Morgan vs. Villa
Roy Franco
April 11, 2013

Facts:   Plaintiff resolved his personal injury action with defendant for the limits of defendant’s policy – $50,000.   The amount would not be sufficient to resolve all of the known liens and plaintiff commenced an action in State Court seeking an Order that would allocate what should be paid each lien holder.   As part of its moving papers, plaintiff made it clear that Medicare was owed $5,788.22, and that no reduction of that amount was being requested.  As required by state rules, all lien holders were provided notice of the hearing, including Medicare.  Medicare entered the case and removed the state action to U.S. District Court.  The U.S. District Court was not pleased with Medicare’s removal and remanded the case back to state court.  This case is a good example of what happens when Medicare oversteps its authority.

Issue:  Is Medicare able to prevent an action from being remanded back to State Court when its reimbursement claim is not in dispute?  No.

Court Opinion:  The U.S. Federal District Court was confused about why Medicare removed the action to Federal Court to begin with.   Medicare’s reimbursement claim was not in jeopardy as the Plaintiff made clear from beginning of his allocation motion that Medicare would be paid in full.   The Court, in remanding the case back to State Court, discussed the jurisdiction statute Medicare had based its removal to U.S. District Court.  28 U.S.C. §1442(a)  allows for removal when an action in State Court is commenced against or directed to the United States or any agency thereof, or any office (or any person acting under that officer) of the United States or any agency thereof,  in an official or individual capacity, for or relating to any act under color of such office or on account of any right, title or authority claimed under any Act of Congress for the apprehension or punishment of criminals or the collection of the revenue.  The Court found that such statute did not confer jurisdiction in cases where there was no criminal or civil liability being asserted against the Federal Government.  More importantly, the Court felt strongly that this was a state issue and stated that it could not logically conclude that Congress intended to inundate the federal courts with removal actions wherein Medicare’s rights to settlement proceeds would be determined.   The propriety of such an action is even more flawed where, as here, DHHS/Medicare is not a party and has no discernable injury of any kind.

Franco Signor Commentary:  This case is an example of how far Medicare will go to protect its reimbursement claim from State Court action.  Fearing an allocation on the merits that would reduce its reimbursement claim, Medicare entered an appearance and removed the state matter to Federal Court.  In prior cases, Medicare was successful in requiring the Plaintiff to exhaust administrative remedies before proceeding in State Court.  However, this court correctly points out that such remedies would make sense if the determined amount was disputed by Plaintiff, but it was not.  Bottom line: It appears Medicare’s ability to move traditional state court issues to Federal Court will not be tolerated unless it can show an injury.  It is interesting the U.S. District Court left the door open where there is an allocation that would affect the Medicare claim.    It could have simply held  that Medicare could not remove where its claim is not being harmed, but it did not.  It’s this author’s opinion that the U.S. District Court would like to have these issues dealt with in State Court, and if Medicare position is harmed, it should be able to force a State Judge to not take any action unless administrative remedies  are exhausted.  One could rightfully assume that if a State Court would not allow for the administrative remedy process to take place, then it would be proper for the Federal Court to step in.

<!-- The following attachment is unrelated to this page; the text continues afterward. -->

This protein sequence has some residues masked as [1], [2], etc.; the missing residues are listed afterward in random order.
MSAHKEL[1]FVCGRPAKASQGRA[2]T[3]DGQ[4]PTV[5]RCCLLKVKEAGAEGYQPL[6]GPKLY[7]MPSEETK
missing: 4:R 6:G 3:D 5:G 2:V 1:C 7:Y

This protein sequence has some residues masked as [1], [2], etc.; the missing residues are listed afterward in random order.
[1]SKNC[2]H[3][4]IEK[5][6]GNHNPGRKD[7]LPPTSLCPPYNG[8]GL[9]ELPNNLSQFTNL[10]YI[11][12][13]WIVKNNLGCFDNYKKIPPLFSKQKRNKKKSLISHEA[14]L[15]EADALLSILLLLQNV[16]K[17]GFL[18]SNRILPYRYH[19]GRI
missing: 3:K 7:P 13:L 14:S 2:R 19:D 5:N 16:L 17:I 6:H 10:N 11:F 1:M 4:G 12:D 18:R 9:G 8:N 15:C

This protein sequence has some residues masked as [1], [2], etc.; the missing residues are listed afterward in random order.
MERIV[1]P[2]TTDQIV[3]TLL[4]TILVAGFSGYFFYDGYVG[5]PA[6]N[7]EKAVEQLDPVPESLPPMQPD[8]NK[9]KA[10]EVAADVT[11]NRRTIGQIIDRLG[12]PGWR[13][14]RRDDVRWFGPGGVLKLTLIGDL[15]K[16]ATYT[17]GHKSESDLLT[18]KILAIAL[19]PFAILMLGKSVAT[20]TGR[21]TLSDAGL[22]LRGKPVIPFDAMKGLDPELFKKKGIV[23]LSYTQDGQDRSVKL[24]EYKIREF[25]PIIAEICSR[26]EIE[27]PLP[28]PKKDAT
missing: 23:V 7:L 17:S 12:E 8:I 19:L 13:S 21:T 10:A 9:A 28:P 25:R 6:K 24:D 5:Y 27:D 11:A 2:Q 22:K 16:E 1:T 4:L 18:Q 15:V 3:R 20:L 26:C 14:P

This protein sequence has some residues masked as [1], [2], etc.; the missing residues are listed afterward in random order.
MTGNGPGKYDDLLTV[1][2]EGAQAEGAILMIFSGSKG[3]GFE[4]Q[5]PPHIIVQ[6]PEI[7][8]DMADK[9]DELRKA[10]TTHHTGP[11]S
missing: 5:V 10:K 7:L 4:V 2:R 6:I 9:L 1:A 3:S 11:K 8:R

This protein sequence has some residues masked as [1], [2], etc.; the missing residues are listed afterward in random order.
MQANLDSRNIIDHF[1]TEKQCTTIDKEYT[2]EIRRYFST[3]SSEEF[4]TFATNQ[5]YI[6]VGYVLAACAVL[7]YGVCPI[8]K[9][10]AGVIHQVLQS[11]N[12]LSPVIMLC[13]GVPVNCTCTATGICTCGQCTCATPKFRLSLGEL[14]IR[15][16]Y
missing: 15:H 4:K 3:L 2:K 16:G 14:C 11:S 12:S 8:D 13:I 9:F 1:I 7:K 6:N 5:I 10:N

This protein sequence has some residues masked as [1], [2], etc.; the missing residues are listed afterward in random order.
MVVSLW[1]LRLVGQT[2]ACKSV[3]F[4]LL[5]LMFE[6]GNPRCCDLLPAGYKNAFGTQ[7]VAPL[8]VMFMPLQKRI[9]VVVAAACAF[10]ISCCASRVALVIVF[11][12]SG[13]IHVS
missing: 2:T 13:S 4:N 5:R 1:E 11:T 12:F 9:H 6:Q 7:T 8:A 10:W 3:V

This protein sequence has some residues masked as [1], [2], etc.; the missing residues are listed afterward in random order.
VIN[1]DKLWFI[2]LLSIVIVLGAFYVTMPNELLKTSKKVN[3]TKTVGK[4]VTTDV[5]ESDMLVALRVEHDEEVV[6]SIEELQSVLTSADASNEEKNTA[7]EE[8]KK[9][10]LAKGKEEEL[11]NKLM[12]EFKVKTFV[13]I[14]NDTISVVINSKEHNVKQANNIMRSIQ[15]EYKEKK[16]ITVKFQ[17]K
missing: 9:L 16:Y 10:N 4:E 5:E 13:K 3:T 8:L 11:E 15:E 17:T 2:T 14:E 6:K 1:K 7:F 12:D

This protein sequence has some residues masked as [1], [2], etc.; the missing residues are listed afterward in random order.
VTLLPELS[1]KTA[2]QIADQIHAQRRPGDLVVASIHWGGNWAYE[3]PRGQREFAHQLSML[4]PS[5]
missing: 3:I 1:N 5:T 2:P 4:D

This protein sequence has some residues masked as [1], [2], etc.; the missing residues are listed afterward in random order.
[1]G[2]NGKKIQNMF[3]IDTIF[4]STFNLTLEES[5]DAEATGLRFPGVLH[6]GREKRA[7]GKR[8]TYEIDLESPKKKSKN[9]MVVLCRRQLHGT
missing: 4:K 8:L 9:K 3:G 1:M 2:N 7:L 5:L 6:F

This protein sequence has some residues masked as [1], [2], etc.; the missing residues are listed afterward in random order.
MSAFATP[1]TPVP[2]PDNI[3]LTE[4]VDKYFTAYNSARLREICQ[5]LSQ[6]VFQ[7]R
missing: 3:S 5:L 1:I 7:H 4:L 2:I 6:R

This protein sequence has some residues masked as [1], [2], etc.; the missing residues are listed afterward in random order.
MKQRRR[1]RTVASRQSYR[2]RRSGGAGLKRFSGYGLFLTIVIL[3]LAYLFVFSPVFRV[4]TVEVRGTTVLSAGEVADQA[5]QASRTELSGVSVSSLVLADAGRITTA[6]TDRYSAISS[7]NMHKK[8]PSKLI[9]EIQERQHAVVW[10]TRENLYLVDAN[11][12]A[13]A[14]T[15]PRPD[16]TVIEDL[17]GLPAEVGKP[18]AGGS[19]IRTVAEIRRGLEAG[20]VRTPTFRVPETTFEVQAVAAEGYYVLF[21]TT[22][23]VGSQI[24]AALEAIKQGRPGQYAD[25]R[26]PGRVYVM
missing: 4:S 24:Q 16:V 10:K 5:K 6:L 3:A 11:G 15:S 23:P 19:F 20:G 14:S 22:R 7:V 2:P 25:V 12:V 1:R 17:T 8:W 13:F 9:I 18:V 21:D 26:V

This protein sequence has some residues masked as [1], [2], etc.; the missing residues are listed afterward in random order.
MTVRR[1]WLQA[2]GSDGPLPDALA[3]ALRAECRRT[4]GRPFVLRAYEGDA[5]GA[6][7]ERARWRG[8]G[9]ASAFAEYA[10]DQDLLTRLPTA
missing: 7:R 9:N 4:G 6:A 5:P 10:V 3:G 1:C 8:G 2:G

The interesting issue is that  a Plaintiff has an administrative remedy it must exhaust before it can go to Court under 28 U.S.C §1440(a).    The Defendant was recently granted a right of appeal under the SMART Law, and Medicare is tasked with preparing regulations this year.  If Medicare does not prepare such regulations, then the Defendant should have the right to have the State Court do an allocation, or if removed, the U.S. District Court.  Under Michigan Academy the Defendant would have no administrative remedies to exhaust and could seek the allocation.    Plaintiff would not have this right, but defendant would, which is another reason for parties to cooperate with each other at time of settlement.